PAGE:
Farmers, policymakers ponder farm bill
FARGO, N.D. -- Farmers have been most surprised about two things when attending July informational meetings in North Dakota about the 2012 farm bill -- the federal subsidy for crop insurance and the sheer amount of federal outlays for agricultura...
FARGO, N.D. -- Farmers have been most surprised about two things when attending July informational meetings in North Dakota about the 2012 farm bill -- the federal subsidy for crop insurance and the sheer amount of federal outlays for agricultural programs in the state.
Robert Carlson, president of the North Dakota Farmers Union, says a total of 190 people attended the first three of six "brats, burgers and questions" sessions in the North Dakota towns of Ross, Beulah and Carrington recently. The meetings are sponsored by the organization. The state Farmers Union has a tradition of offering these kinds of discussions, sometimes featuring the national president or an agricultural economist.
This year's presentations are different in that they kicked off with Aaron Krauter, state Farm Service Agency director, offering a summary of the financial impact of federal payments in the state in recent years. Krauter noted that farm programs in the 2010 fiscal year totaled nearly $1 billion for the state of North Dakota -- including direct, counter-cyclical, disaster and Conservation Reserve Program payments. Krauter added that the federal government subsidizes 68 percent of the cost of crop insurance programs.
Both figures seem to have surprised farmers attending the meetings, Carlson says.
This year's sessions are unusual, Carlson says, because of appearances by all three congressional members -- Scott Stofferahn, state director for Sen. Kent Conrad, D-N.D., as well as Shane Goettle, state director for Sen. John Hoeven, R-N.D., and Tom Nelson, from the staff of Rep. Rick Berg, R-N.D.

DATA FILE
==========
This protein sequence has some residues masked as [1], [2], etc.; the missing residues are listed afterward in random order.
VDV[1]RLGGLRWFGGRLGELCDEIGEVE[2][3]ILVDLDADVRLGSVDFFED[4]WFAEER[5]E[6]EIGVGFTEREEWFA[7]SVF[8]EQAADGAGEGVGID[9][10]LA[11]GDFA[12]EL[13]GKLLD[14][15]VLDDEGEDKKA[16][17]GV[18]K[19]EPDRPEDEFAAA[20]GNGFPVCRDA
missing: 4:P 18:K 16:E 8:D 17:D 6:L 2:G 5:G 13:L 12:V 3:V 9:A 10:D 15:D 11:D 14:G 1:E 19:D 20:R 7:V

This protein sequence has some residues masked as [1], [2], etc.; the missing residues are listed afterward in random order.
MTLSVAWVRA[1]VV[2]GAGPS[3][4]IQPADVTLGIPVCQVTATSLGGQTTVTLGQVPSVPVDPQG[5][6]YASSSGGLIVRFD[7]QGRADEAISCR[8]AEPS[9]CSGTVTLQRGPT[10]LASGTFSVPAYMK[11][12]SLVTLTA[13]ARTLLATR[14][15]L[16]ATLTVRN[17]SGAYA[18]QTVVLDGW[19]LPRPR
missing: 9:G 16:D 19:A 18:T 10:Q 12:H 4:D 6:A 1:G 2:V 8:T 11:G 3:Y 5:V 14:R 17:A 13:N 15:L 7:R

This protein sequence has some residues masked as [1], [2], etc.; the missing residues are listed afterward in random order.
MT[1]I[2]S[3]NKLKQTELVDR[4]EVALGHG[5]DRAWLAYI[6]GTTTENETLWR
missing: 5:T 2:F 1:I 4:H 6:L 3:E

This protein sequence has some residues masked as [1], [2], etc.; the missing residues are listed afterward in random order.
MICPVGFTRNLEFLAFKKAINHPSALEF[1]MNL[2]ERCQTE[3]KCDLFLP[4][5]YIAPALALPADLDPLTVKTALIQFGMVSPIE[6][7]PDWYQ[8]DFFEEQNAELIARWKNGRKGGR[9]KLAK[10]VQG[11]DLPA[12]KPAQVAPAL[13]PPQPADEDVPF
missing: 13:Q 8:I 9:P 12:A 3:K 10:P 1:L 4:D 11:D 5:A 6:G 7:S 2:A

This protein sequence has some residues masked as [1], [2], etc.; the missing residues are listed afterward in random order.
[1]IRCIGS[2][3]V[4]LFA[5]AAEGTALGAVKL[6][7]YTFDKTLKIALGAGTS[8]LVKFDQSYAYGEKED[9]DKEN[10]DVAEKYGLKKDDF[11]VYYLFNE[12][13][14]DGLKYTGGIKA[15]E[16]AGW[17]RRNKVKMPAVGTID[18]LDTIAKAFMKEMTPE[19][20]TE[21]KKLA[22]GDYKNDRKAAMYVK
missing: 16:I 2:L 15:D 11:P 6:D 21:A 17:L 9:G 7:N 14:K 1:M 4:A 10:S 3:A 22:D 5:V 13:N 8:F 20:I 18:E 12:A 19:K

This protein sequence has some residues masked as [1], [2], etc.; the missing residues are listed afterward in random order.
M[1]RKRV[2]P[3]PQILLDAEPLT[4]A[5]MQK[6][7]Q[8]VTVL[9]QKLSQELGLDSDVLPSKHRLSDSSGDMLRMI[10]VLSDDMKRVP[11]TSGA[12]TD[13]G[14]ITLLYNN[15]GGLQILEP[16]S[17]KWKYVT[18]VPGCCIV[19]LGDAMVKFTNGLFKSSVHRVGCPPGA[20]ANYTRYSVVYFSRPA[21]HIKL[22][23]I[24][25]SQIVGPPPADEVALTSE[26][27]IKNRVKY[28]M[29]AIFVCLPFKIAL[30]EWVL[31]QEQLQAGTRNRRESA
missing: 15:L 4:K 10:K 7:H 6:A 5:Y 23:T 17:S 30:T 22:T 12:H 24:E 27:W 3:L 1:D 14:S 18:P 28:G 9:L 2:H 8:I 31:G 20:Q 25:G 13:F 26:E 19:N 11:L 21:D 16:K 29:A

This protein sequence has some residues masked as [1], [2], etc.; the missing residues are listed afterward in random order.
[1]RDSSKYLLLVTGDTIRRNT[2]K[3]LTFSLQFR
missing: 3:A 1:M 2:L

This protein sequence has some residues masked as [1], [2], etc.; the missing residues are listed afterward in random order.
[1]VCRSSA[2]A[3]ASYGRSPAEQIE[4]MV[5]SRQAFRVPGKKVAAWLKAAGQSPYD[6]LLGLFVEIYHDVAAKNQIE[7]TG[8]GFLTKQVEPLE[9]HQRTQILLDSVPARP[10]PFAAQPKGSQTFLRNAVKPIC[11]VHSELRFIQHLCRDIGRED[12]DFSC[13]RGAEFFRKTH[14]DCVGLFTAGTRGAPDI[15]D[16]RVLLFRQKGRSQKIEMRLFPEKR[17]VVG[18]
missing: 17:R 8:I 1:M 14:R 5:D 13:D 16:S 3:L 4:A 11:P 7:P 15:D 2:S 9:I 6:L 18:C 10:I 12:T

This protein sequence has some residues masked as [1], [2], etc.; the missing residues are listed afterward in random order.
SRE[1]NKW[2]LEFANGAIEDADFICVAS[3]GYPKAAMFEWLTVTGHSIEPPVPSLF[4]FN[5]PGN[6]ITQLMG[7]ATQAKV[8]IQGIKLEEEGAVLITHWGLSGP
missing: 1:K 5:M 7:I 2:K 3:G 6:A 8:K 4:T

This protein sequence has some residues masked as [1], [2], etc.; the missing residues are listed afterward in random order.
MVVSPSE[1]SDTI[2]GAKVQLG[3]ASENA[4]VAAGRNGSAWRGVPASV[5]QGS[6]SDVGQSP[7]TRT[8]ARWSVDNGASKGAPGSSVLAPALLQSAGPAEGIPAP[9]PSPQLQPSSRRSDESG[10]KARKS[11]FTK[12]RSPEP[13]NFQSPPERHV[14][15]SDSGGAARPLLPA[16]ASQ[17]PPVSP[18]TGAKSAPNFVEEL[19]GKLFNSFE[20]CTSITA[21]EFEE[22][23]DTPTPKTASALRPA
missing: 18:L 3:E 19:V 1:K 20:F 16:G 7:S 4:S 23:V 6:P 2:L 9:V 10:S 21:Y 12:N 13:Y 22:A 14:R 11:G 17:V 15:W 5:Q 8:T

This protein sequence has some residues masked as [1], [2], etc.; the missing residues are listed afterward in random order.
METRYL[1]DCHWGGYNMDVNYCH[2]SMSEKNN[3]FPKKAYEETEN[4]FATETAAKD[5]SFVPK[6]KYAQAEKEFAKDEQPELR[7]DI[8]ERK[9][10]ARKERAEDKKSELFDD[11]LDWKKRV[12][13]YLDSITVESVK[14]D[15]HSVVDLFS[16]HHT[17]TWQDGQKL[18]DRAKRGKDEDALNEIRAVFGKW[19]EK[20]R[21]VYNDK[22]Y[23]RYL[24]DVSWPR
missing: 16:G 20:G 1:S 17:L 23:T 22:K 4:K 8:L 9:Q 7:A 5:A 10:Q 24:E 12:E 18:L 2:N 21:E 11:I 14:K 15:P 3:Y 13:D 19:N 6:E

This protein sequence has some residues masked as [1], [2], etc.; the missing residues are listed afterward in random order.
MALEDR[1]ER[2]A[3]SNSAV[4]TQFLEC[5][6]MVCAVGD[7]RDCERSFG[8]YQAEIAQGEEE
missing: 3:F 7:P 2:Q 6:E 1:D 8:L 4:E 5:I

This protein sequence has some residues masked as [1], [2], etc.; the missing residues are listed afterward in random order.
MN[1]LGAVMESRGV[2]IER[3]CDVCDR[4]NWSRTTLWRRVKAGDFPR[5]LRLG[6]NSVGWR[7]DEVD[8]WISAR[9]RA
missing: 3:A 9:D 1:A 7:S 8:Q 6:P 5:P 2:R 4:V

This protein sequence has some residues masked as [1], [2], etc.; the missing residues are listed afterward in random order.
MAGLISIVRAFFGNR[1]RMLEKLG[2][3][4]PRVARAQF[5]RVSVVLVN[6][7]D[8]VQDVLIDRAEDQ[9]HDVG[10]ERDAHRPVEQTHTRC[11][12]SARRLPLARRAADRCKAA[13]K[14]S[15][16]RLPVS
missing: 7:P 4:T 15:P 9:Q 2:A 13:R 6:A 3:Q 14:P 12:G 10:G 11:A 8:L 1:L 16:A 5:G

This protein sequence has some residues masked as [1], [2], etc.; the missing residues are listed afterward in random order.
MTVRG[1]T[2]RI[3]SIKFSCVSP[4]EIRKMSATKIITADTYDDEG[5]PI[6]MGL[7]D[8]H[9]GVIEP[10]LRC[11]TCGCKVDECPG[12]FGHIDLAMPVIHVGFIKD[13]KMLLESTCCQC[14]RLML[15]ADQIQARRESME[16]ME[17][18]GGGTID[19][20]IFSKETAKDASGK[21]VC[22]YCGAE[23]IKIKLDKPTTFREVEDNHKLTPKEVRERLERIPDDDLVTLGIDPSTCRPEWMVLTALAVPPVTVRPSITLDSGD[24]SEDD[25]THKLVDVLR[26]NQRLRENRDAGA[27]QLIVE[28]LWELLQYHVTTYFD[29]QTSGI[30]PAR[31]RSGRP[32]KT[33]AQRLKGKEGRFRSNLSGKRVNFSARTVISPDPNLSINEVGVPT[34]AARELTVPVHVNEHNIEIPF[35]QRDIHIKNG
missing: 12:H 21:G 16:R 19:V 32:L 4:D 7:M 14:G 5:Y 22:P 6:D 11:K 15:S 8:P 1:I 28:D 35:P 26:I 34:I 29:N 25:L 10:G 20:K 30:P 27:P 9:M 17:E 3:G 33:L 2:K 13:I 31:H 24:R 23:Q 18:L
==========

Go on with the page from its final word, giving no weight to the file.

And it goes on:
Carlson says the delegation members from the Senate are more specific about their priorities so far, partly because their leadership is planning work on the bill yet this fall while the House of Representatives isn't expected to tackle it until next year. All say the new farm bill likely won't have the same money as the 2008 farm bill.
While it isn't clear how representative the meeting-goers in the state are of the farm population in general, Carlson says all offered a similar theme.
"Crop insurance always seems to be the most important feature they want to see continued," he says. "Permanent disaster provisions -- SURE (Supplemental Revenue Assistance) for crops and the Livestock Indemnity Programs for livestock.
"When we talk about direct payments, a lot of producers say they'd be willing to give that if up if the money would be used to fund a permanent disaster program going forward. They were unanimous on that in Ross," Carlson said en route to a meeting in Cavalier, N.D.
Besides that theme, comments have been wide-ranging. One producer in Carrington said he is against a "flat tax" on income because it could take away rapid asset depreciation on farm equipment. Other producers said they'd like education programs to let consumers know "how important agriculture is to their food supply and national security."
Carlson, speaking only for himself, says he's pessimistic about the prospects of passing a farm bill before the 2012 presidential elections.
He says Congress seems in a gridlock over extending the deficit cap and either cutting expenditures or raising taxes.
"The only thing that seems to get done is to go nowhere," he says. "Compared to the 2008 farm bill, we're behind schedule," he says. He says he doubts there would be an extension of the current bill and instead expects "some kind of imaginative action."